Last week’s Highway 1 closures cut off the main transportation corridor going in and out of Golden for over four days due to high avalanche activity.
Parks Canada announced on January 17th that the weather conditions have been considered the “perfect storm” for big avalanches. On the same day, The Ministry of Transportation announced that the Kicking Horse Canyon experienced a once-in-30 years avalanche cycle with over a metre of heavy snow falling on top of a weaker layer of snow. This, combined with unseasonably warm temperatures and strong alpine winds, resulted in over 30 avalanches falling in the canyon.
“A wide range of Parks Canada staff — avalanche forecasters, highway snowplough operators, visitor safety specialists, wardens, technical services personnel, search and rescuers, dispatchers, and public information officers — are working around the clock to re-open highways and travel corridors in Kootenay, Yoho, Banff and Glacier National Parks,” said a Parks Canada representative on the 17th. “Working alongside our provincial colleagues, our goal is to re-establish this vital transportation corridor in a timely and safe fashion.”
The highway from Golden to Revelstoke was re-opened on Monday, January 17th (after closing and opening several times) and the highway from Field to Golden was open by the evening of Wednesday, January 19th.
The town of Field was of particular interest to larger media outlets during the closure as the community is reliant on the Trans-Canada to transport goods.
A CBC article on Tuesday January 18th reported that “people are watching their food supply dwindle as they remain cut off from the rest of the world due to avalanches in the region”.
John Miller, a trucker stuck at the Ten-Mile Bridge Check and then later in Field, received national media attention by telling CBC that “They haven’t received supplies here in Field now for two weeks and that’s why the stores are basically down to zero. There’s only one day a week that the supplies will come in and because they’ve missed two of them already, the town is basically running out of food.”
A similar article was written in The Province.
These stories, according to Rick Renaud, co-owner of The Siding General Store, may have been blown a bit out of proportion.
“Yes, we were getting low on a few things, but that’s to be expected,” said Renaud. “The stories in the paper and on the radio portrayed us a little more desperate than we actually were.”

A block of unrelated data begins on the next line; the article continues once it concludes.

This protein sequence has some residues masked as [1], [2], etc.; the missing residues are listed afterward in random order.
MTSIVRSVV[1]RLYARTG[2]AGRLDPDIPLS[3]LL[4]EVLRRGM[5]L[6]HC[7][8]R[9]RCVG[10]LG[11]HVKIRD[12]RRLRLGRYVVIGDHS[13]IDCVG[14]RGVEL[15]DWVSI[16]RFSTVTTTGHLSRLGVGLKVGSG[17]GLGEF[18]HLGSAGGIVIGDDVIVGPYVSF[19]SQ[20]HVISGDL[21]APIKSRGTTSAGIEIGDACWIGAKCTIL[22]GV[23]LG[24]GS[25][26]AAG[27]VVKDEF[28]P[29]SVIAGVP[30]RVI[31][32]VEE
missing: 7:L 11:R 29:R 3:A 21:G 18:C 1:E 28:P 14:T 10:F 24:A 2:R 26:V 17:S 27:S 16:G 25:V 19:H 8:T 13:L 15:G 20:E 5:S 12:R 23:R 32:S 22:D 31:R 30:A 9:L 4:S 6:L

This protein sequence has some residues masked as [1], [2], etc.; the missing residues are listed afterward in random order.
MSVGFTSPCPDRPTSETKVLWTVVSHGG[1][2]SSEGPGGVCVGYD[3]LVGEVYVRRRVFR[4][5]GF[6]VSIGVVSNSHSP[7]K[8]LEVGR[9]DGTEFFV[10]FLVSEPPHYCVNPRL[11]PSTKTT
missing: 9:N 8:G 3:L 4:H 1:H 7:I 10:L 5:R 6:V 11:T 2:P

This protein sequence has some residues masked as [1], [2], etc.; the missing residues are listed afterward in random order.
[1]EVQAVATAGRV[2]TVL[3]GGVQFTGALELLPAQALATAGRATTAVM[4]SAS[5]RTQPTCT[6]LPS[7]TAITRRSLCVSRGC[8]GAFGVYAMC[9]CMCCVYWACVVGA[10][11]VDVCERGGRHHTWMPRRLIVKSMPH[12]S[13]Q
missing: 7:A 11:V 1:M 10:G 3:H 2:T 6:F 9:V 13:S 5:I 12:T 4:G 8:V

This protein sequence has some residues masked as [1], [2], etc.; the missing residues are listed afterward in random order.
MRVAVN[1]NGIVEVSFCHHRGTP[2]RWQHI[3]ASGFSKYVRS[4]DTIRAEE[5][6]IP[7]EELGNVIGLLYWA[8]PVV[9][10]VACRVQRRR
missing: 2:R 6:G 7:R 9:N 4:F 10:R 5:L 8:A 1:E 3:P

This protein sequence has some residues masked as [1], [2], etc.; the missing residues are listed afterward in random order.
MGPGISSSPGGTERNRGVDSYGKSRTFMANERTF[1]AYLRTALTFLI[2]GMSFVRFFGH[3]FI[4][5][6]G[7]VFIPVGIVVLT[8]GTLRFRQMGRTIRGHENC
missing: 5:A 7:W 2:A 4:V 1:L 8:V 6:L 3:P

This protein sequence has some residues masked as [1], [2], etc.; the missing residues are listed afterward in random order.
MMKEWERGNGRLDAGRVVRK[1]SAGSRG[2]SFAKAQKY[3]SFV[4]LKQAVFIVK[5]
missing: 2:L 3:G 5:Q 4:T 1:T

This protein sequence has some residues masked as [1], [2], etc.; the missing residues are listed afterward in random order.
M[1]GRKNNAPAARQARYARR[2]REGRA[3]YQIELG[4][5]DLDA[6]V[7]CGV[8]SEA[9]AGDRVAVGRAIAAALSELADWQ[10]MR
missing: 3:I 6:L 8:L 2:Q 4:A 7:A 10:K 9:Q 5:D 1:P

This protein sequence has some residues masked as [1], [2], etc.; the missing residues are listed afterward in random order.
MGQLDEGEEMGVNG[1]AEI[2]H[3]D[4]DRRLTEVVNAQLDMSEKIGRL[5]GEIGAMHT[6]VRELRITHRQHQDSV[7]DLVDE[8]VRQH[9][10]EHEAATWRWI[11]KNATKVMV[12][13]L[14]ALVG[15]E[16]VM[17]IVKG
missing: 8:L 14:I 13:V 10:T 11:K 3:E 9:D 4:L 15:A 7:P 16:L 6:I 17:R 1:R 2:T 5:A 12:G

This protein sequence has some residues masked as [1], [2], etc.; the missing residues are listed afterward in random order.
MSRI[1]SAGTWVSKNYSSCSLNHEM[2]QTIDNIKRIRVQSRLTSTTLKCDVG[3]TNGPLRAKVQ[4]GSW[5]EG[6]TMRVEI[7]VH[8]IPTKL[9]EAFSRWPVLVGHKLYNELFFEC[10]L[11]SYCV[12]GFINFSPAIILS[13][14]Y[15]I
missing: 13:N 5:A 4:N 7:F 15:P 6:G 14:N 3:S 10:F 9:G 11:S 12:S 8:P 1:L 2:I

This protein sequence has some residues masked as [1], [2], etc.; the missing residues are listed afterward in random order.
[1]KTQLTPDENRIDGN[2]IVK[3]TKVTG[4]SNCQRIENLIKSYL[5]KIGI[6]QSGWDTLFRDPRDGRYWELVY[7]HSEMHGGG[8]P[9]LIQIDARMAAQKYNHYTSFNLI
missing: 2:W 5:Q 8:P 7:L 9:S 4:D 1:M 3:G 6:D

Renaud admitted it was probably the most difficult for the truckers who were stuck in the town.
“From their point of view it probably was turning into a desperate situation.”
Reanaud said he helped the truckers as much as he could with the food he had left.
John Miller called the Golden Star at the end of last week thanking all the people who helped him and the other truckers while they were stuck. In particular, he said, he would like to thank Rick for giving him his “last 13 potatoes”, an unnamed fellow who gave the stuck truckers two large bags of food and some cooked up tenderloin very early one morning.
“He and his wife must have been up in the middle of the night cooking the meat,” said Miller.
Field’s fire chief was also a great help.
“We don’t have any words to thank these people,” said Miller. “They were all so generous.”
As for Golden, business continued as usual with the exception of a few disruptions. CSRD sent a release on Tuesday explaining that the servicing vehicle had not been able to get to the recycling bins, which were overflowing.
“If the bins are full, please do not leave your recyclables on the ground, as this creates an unsightly situation for the depot operator as well as the neighbours. It is also illegal dumping and considered an offence under the Environmental Management Act,” it read in the release.
Sobeys’ store manager Cam Dawes said there were, of course, some late deliveries and deliveries that didn’t arrive at all, but the store didn’t run out of food.
“It was slim pickings for milk on Sunday night, but that’s to be expected,” said Dawes. He thinks the ice storm that closed the highways in all three directions, about six or seven years ago, was much worse than the storm Golden just experienced.